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Managers not adding value picking asset classes

If you back active management of your equity portfolio, you probably expect that you can also add value by tweaking the asset classes you're invested in. But new research raises questions.

Monday, October 8th 2018, 6:00AM

Analysis conducted by actuarial firm MJW shows no evidence that fund managers are adding value for their clients with tactical asset allocation, and in some cases, it's costing returns.

"When it comes to setting investment strategy, most investors accept that the largest impact on the risk/return profile will come from the asset allocation," MJW said in its report.

"While variance within asset sectors (i.e. active management) will play a part, this is usually overwhelmed by the differences in returns between, say, equities and bonds. Thus a key consideration is the policy in place to manage asset allocation."

Strategic asset allocation was set to guide the long-term profile of the investment portfolio.

Then, some managers would take a set-and-forget approach, rebalancing back when required, while others would use tactical asset allocation, reweighting away from the strategic allocation to improve returns or reduce volatility.

But an analysis of KiwiSaver providers showed "a mixed picture at best" for those who tried to protect investor capital by switching asset classes, said MJW principal Ben Trollip.

The best tactical allocation was adding 0.5 per cent per year to returns while the worst was losing 0.5 per cent. There was an even split between a positive and negative impact.

It was unclear that there was value to be had, and investors were probably paying higher fees for tactical allocation, he said, because of the macroeconomics and investment committee input required.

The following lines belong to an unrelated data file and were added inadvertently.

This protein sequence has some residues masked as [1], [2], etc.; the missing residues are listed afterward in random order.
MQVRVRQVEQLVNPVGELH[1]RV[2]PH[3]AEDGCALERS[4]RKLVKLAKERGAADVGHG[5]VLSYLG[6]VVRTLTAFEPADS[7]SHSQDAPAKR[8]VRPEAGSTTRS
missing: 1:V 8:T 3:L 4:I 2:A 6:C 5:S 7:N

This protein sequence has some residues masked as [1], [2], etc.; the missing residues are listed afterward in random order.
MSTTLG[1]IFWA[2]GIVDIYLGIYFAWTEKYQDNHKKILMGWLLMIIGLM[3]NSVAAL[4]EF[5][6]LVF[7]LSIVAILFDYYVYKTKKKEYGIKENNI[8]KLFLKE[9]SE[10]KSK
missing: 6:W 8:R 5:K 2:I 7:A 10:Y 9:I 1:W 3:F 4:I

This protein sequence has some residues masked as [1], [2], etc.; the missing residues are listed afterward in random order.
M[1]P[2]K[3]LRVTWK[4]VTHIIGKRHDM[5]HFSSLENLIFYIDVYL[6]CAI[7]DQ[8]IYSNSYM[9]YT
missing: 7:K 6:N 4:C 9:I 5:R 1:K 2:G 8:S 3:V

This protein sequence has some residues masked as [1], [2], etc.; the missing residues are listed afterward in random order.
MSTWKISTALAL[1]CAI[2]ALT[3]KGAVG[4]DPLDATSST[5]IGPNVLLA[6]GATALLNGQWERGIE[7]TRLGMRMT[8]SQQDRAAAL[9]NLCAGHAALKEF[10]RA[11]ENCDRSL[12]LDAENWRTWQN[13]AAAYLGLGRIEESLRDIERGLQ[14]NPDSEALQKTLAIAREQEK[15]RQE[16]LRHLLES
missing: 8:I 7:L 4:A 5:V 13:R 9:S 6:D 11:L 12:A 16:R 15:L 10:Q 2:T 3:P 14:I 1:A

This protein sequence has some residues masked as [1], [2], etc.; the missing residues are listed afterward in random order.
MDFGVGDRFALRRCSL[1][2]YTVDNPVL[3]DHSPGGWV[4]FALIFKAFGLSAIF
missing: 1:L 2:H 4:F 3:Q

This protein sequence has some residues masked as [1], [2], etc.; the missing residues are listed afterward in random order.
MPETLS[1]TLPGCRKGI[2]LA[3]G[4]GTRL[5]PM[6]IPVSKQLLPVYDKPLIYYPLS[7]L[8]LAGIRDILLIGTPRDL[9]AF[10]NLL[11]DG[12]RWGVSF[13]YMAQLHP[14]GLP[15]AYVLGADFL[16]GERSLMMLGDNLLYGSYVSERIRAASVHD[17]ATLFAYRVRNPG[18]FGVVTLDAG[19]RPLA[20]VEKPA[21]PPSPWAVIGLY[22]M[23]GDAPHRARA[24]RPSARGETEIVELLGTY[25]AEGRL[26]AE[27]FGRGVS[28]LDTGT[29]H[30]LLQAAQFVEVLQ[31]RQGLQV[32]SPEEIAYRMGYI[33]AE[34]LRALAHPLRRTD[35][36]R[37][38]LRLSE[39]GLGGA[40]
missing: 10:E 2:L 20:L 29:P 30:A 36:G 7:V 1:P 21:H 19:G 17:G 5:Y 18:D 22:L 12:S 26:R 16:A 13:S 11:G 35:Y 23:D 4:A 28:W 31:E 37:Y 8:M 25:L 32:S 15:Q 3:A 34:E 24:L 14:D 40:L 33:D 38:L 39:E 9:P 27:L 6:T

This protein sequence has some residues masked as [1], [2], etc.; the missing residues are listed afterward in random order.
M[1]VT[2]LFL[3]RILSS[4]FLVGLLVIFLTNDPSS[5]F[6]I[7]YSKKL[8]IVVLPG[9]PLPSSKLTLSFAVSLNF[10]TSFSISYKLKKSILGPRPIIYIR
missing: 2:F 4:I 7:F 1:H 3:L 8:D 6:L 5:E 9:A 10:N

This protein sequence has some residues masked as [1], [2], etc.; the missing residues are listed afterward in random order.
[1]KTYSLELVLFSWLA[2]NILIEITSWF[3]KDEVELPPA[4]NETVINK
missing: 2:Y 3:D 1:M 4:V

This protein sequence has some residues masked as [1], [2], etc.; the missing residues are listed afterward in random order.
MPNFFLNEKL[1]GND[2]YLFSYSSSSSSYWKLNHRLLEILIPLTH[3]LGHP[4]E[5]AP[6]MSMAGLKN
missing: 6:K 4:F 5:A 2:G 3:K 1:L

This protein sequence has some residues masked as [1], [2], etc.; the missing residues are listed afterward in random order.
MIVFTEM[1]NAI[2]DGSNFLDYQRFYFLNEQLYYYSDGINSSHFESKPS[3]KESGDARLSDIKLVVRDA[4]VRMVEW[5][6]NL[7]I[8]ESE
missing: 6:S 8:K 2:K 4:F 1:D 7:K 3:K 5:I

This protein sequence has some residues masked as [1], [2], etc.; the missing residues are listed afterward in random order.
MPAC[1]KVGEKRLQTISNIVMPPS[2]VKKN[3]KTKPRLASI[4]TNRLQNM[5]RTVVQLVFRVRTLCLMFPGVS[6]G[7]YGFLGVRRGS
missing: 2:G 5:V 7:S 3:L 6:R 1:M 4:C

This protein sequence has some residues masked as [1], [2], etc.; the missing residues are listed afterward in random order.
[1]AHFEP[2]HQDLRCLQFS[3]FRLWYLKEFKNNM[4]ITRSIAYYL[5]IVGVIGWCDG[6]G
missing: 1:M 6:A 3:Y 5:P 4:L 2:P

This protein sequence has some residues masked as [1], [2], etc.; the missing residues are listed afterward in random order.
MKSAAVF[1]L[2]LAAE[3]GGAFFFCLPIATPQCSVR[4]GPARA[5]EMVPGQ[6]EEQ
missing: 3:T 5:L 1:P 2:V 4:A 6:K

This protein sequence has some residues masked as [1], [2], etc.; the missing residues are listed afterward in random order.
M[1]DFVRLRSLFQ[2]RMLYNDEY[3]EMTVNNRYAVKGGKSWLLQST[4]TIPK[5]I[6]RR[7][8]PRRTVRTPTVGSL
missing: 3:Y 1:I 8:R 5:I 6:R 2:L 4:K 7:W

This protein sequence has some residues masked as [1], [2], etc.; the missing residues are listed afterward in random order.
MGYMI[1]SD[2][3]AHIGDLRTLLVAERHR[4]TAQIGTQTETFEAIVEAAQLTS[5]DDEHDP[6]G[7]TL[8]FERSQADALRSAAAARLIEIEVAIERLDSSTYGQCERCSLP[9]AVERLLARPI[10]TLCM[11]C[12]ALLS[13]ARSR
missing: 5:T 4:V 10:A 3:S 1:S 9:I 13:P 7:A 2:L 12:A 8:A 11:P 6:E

Fund managers should measure the impact of tactical asset allocation, he said, and be able to show that it was providing value for money.

It was comforting for investors to be told that a manager was handling market timing and working to protect their money if the market fell, he said, but it was unclear there was any value to be had.

"I would de-emphasise it as particularly important to overall portfolio returns."

Trollip said it was a contentious topic because those who believed in active equities management would also back their ability to pick between asset classes.

But with tactical allocation they had fewer choices and less diversification, and so had to be right more often than with picking shares.

They had to take big positions to have an effect on the portfolio, he said, and if they were systematically doing that, managers risked mislabelling portfolios.

Tags: Active v Passive MJW

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Last updated: 2 December 2018 8:39pm

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